self.dbfeed.append(rssid)

    def clear(self):
        '''Append a rss id to the cache'''
        self.dbfeed.clear()

    def close(self):
        '''Close the cache'''
        with open(CACHE_FILE, 'w') as dbdsc:
            dbdsc.writelines((''.join([i, os.linesep]) for i in self.dbfeed))

    def parse(self):
        '''Parse the Feed(s)'''
        if POPULATE_CACHE:
            self.clear()
        for currentfeedurl in self.feedurl:
            currentfeed = feedparser.parse(currentfeedurl)

            if POPULATE_CACHE:
                for thefeedentry in currentfeed.entries:
                    self.append(thefeedentry.get("guid", ""))
            else:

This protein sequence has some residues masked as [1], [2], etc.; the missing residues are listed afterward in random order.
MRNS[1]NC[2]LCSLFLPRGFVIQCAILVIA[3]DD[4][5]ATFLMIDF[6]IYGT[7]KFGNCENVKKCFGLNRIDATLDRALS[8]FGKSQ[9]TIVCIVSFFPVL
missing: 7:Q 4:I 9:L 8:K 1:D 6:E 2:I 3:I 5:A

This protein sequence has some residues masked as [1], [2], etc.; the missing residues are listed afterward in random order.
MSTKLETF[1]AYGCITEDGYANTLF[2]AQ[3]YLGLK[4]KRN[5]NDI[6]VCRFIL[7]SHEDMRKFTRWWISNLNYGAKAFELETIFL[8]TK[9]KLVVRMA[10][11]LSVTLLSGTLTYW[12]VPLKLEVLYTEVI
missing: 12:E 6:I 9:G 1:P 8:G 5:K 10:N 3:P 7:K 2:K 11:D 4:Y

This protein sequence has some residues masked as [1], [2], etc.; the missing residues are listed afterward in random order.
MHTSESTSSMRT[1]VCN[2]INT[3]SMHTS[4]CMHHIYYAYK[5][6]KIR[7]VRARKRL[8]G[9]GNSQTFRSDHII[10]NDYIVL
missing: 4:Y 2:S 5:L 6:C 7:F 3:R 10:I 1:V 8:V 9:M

for thefeedentry in currentfeed.entries:
                    if thefeedentry.get("guid", "") not in self.getdeque():
#                        print("Not Found in Cache: " + thefeedentry.get("title", ""))
                        if PUSHOVER_ENABLE:
                            crl = pycurl.Curl()
                            crl.setopt(crl.URL, 'https://api.pushover.net/1/messages.json')
                            crl.setopt(pycurl.HTTPHEADER, ['Content-Type: application/json' , 'Accept: application/json'])
                            data = json.dumps({"token": PUSHOVER_API_TOKEN, "user": PUSHOVER_USER_TOKEN, "title": "RSS Notifier", "message": thefeedentry.get("title", "") + " Now Live"})
                            crl.setopt(pycurl.POST, 1)
                            crl.setopt(pycurl.POSTFIELDS, data)
                            crl.perform()
                            crl.close()

                        if PODPING_ENABLE: